Meijer administering 2nd booster shot

Meijer is ready to administer the second round of COVID-19 booster shots to eligible patients 50 and over and those with certain immunocompromising conditions. 

It does not matter where the patient received other vaccinations or first booster.

The second booster will be available at all Meijer pharmacies across the Midwest.

Customers can text COVID to 75049 or visit to schedule an appointment when eligible or walk into any Meijer pharmacy.

FDA panel meeting Wednesday to discuss future of COVID-19 booster shots

A Food and Drug Administration advisory panel will meet Wednesday to discuss the future of COVID-19 booster shots.

Just last week, the FDA authorized a second booster shot of the Pfizer or Moderna COVID-19 vaccines for those age 50 and older and certain immunocompromised people.

“It keeps on changing, as we’ve noticed, with multiple mutations and variants over the past few years. But what we also need to look at is – how effective are we as an immune system to battle it?” said Dr. Ram Yeleti, chief physician executive at Community Health Network.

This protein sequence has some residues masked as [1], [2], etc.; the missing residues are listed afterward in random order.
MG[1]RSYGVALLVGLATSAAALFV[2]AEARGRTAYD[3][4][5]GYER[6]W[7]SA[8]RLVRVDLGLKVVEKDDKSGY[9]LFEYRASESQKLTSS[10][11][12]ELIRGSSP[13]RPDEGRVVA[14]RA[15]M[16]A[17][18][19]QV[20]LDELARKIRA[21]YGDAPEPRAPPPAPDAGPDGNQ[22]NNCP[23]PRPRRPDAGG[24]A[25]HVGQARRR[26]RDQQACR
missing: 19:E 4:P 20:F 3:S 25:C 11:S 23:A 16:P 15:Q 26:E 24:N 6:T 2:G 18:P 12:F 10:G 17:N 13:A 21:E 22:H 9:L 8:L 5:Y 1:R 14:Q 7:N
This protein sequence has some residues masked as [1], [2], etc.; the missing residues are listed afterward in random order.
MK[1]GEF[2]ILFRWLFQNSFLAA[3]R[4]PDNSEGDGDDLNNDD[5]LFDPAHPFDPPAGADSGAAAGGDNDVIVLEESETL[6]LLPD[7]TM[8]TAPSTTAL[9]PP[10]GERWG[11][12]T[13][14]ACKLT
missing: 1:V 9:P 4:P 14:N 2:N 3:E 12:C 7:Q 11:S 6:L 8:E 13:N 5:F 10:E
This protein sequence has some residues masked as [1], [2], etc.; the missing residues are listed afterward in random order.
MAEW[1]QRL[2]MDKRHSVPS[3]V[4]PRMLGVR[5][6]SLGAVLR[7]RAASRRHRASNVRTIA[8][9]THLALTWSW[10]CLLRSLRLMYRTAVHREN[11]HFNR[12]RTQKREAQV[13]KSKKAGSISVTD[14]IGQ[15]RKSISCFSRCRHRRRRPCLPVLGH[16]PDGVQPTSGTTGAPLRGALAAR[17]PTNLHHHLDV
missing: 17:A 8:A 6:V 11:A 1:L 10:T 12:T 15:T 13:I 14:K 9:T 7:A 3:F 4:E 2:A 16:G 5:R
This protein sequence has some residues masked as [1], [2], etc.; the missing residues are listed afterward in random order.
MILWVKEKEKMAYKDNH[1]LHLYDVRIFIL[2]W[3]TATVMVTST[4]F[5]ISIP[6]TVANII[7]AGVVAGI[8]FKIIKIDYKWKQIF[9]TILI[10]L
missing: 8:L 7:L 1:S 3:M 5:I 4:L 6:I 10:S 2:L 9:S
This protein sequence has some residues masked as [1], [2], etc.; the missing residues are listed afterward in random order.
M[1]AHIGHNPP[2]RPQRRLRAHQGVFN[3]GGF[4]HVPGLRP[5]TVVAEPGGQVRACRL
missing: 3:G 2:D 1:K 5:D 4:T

Yeleti said those who are immunocompromised or older than 75 should get as many boosters as is recommended.

“Right now it’s way too early, but it is certain you will need periodic booster shots. Obviously, the question is how many boosters per year? Is one enough, or do you need two or three per year? In part, that’s going to depend on the number of mutations that occur. It is reasonable to assume that just one, maybe two is all you’re going to need for the average person,” Yeleti said.